The existing driveway has no lighting, and none is planned for this additional space. Dark skies will not be affected.
No extra traffic will be created by the addition of this land and the current
level of ‘tranquillity’ will be unchanged.
The unutilised land will be sown with wildflowers and apart from a ‘border’ fence, as prescribed by the vendor, will be little changed from its current state. The land does not fall within the Broadwell Conservation Area and none of the trees in the vicinity have TPO’s.
The officer has noted that any potential border hedging should be of a mixed native species, rather than a uniformly beech hedge, as currently shown on the proposed plans. Again, the applicant would happily accept this as a condition.
Policy EN5 deals specifically with development within the AONB. The current dwelling has existing gardens to the South of the plot and as such the proposed area will not be utilised for recreational use, with no introduction of ornamental planting, domestic structures, entertainment spaces, lighting, or any other domestic paraphernalia. In short, the land will appear unchanged to observers from nearby footpaths.
NPPF paragraph 176 notes that for the AONB, ‘The scale and extent of development within all these designated areas should be limited’. Given this application proposes no built form, no domestication, and minimal groundworks for just 10% of the area, it clearly satisfies the criteria for limited development.
The Parish Council have raised no concerns over this application, and no neighbours or residents have stated any objection to the proposal. Given these clarifications, I would ask that the committee proposes to permit this application.”
Members asked whether it would be possible to apply any conditions that would require the hedgerow to be retained and prevent development, including lighting. Officers advised that whilst the Committee can apply a condition in regard to landscaping, this would only apply for the duration of 5 years after the planting of the wildflower meadow. Officers stated that the residential curtilage of the site would not be extended, so this would limit permitted development rights but not prevent the placing of residential paraphernalia by future residents. Officers explained that conditions on lighting could be placed by the Committee.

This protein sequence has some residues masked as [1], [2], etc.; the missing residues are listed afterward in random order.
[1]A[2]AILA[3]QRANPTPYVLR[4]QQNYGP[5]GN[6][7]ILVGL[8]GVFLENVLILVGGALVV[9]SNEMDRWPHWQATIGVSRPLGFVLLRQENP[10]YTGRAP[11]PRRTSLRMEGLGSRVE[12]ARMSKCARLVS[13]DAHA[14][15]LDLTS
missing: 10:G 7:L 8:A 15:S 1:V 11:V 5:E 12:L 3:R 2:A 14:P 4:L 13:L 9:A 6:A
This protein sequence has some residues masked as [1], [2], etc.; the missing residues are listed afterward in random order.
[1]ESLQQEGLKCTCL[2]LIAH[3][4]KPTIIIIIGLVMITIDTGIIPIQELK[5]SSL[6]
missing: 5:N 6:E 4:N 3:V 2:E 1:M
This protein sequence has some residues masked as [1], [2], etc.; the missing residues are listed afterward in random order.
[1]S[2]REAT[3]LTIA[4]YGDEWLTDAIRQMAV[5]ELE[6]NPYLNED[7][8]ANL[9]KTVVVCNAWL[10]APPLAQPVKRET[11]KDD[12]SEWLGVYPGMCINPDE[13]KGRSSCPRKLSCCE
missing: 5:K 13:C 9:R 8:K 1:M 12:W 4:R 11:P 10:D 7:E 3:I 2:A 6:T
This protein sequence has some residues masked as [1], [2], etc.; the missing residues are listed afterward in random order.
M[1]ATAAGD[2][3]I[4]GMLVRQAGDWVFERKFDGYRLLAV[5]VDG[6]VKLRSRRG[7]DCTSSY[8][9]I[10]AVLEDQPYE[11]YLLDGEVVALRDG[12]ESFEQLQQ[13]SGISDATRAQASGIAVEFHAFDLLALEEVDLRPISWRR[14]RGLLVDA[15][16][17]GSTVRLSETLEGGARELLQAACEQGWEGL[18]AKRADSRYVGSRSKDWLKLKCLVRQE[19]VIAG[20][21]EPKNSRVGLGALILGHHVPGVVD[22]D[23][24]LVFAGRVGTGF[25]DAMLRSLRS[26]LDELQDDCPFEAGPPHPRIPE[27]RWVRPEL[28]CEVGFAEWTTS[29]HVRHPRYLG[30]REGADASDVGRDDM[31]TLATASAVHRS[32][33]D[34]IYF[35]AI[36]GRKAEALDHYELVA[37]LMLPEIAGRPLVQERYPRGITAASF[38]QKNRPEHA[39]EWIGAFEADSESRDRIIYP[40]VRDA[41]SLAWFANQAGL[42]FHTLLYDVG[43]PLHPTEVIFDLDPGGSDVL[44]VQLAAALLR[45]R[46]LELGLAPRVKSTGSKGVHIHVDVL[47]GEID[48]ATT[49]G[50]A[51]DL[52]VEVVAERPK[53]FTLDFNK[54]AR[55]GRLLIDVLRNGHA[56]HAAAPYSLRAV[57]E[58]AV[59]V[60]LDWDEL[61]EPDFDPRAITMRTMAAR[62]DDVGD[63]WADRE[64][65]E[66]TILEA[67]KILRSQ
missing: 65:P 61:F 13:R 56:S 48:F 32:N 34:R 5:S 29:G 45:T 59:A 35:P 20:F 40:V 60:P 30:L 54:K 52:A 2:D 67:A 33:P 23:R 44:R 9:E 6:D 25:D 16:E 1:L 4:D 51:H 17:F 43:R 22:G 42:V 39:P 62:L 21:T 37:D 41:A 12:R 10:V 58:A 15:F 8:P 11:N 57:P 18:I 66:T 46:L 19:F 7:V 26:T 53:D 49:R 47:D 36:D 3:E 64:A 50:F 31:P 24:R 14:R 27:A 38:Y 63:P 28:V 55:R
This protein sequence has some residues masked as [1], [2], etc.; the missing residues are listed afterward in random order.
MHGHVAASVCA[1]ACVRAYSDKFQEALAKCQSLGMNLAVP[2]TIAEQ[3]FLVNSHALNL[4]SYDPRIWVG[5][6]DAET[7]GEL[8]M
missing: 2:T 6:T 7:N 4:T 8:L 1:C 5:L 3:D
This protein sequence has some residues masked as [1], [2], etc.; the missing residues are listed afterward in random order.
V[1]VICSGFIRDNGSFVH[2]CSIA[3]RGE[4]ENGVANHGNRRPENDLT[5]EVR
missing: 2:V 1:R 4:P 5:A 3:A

Members asked about the species of hedge currently, and whether a future hedge could be conditioned to enhance biodiversity. Officers advised that the current hedge, comprised of predominantly holly, be replaced with a mix of species if the application was permitted by the committee.
Members also asked whether the proportionality of the change was a material consideration they should consider when making this decision, as members stated this seemed a relatively small change with a small harm to the visual amenity of the site. Officers advised that the size was irrelevant if members considered that there was a harm to the Area of Outstanding Natural Beauty (AONB).
Some members had already visited the site, through their existing connection with the applicant’s wife. Members therefore discussed whether it would be appropriate to conduct a site inspection briefing, to ensure consistency. This was proposed by Councillor Selwyn, and seconded by Councillor Coleman.
RESOLVED: That a site inspection briefing was not needed
Voting record; For 2, against 4, abstain 2
Members discussed that the main consideration of the proposal was the impact on the AONB, and that a mixed hedgerow would be an improvement to biodiversity, and therefore outweigh the potential damage as well as having a positive impact on highway safety.
The reason for the officer recommendation to refuse the application was impact on the AONB. Members discussed that some any potential impact on the AONB could be mitigated by conditions applied to landscaping, lighting and domestic paraphernalia, and that the benefits of increased highway safety would outweigh the damage to the AONB.
Members highlighted that the usage of roads had changed over recent years, having become more dangerous through heavier and bigger cars, and a perceived rise in intentional speeding combined with more cyclists.
Councillor Clive Webster proposed to approve application subject conditions related to the following, the specific wording of which was delegated to the Interim Development Manager:
1. No lighting be installed, to afford protection to dark skies and the AONB.
2. A landscaping scheme for the wildflower area and native mixed hedging, which is to be planted outside of nesting season to prevent impacts on birds.
3. No domestic paraphernalia, to prevent visual clutter.
4. Details of any replacement fencing to be approved by the Council.
Councillor Julia Judd seconded the proposal.
RESOLVED: That the Committee permit the application, subject to the conditions above.
The conditions were reviewed and permission issued after the meeting.
Voting record; For 5, Against 3, Abstain 0